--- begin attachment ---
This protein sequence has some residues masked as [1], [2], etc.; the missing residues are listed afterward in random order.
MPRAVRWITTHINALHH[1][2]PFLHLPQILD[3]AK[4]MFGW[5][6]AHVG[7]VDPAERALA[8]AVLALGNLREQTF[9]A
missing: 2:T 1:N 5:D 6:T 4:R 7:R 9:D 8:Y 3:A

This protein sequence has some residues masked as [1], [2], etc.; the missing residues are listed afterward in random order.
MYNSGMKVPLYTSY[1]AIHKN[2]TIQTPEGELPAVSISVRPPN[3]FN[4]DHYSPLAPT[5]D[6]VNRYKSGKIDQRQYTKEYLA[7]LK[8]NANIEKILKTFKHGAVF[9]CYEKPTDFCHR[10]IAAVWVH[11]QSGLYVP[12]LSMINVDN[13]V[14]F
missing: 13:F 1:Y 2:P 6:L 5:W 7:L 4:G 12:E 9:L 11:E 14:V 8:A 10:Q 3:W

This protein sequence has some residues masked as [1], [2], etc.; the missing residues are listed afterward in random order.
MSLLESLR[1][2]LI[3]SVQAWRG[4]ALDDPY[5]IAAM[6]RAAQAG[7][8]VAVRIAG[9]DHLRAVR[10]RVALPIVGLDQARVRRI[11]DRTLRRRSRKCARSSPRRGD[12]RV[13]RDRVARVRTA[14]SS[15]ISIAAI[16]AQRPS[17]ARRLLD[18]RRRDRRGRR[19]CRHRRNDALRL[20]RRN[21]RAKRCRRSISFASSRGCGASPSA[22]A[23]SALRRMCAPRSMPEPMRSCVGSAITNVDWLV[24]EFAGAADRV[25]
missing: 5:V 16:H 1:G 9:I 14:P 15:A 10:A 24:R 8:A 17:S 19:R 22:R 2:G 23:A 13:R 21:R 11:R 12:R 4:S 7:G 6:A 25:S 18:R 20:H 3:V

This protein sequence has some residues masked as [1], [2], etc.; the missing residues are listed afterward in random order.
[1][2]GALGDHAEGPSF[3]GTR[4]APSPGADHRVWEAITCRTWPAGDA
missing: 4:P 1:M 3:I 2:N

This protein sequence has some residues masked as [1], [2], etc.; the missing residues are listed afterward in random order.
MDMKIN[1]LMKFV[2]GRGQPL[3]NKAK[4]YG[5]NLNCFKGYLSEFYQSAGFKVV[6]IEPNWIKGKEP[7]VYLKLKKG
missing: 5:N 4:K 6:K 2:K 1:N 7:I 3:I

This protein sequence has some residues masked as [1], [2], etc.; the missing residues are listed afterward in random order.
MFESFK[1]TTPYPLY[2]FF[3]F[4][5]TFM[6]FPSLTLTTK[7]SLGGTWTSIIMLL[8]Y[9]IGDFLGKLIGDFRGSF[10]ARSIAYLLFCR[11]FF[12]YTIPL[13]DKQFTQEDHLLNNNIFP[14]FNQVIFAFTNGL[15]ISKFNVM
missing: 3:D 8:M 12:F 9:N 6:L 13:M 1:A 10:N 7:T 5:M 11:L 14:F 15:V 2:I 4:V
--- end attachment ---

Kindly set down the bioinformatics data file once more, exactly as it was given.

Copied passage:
This protein sequence has some residues masked as [1], [2], etc.; the missing residues are listed afterward in random order.
MPRAVRWITTHINALHH[1][2]PFLHLPQILD[3]AK[4]MFGW[5][6]AHVG[7]VDPAERALA[8]AVLALGNLREQTF[9]A
missing: 2:T 1:N 5:D 6:T 4:R 7:R 9:D 8:Y 3:A

This protein sequence has some residues masked as [1], [2], etc.; the missing residues are listed afterward in random order.
MYNSGMKVPLYTSY[1]AIHKN[2]TIQTPEGELPAVSISVRPPN[3]FN[4]DHYSPLAPT[5]D[6]VNRYKSGKIDQRQYTKEYLA[7]LK[8]NANIEKILKTFKHGAVF[9]CYEKPTDFCHR[10]IAAVWVH[11]QSGLYVP[12]LSMINVDN[13]V[14]F
missing: 13:F 1:Y 2:P 6:L 5:W 7:L 4:G 12:E 9:L 11:E 14:V 8:A 10:Q 3:W

This protein sequence has some residues masked as [1], [2], etc.; the missing residues are listed afterward in random order.
MSLLESLR[1][2]LI[3]SVQAWRG[4]ALDDPY[5]IAAM[6]RAAQAG[7][8]VAVRIAG[9]DHLRAVR[10]RVALPIVGLDQARVRRI[11]DRTLRRRSRKCARSSPRRGD[12]RV[13]RDRVARVRTA[14]SS[15]ISIAAI[16]AQRPS[17]ARRLLD[18]RRRDRRGRR[19]CRHRRNDALRL[20]RRN[21]RAKRCRRSISFASSRGCGASPSA[22]A[23]SALRRMCAPRSMPEPMRSCVGSAITNVDWLV[24]EFAGAADRV[25]
missing: 5:V 16:H 1:G 9:I 14:P 15:A 10:A 24:R 8:A 17:S 19:R 22:R 2:G 23:A 13:R 21:R 11:R 12:R 4:S 7:G 6:A 25:S 18:R 20:H 3:V

This protein sequence has some residues masked as [1], [2], etc.; the missing residues are listed afterward in random order.
[1][2]GALGDHAEGPSF[3]GTR[4]APSPGADHRVWEAITCRTWPAGDA
missing: 4:P 1:M 3:I 2:N

This protein sequence has some residues masked as [1], [2], etc.; the missing residues are listed afterward in random order.
MDMKIN[1]LMKFV[2]GRGQPL[3]NKAK[4]YG[5]NLNCFKGYLSEFYQSAGFKVV[6]IEPNWIKGKEP[7]VYLKLKKG
missing: 5:N 4:K 6:K 2:K 1:N 7:I 3:I

This protein sequence has some residues masked as [1], [2], etc.; the missing residues are listed afterward in random order.
MFESFK[1]TTPYPLY[2]FF[3]F[4][5]TFM[6]FPSLTLTTK[7]SLGGTWTSIIMLL[8]Y[9]IGDFLGKLIGDFRGSF[10]ARSIAYLLFCR[11]FF[12]YTIPL[13]DKQFTQEDHLLNNNIFP[14]FNQVIFAFTNGL[15]ISKFNVM
missing: 3:D 8:M 12:F 9:N 6:L 13:M 1:A 10:N 7:T 5:M 11:L 14:F 15:V 2:I 4:V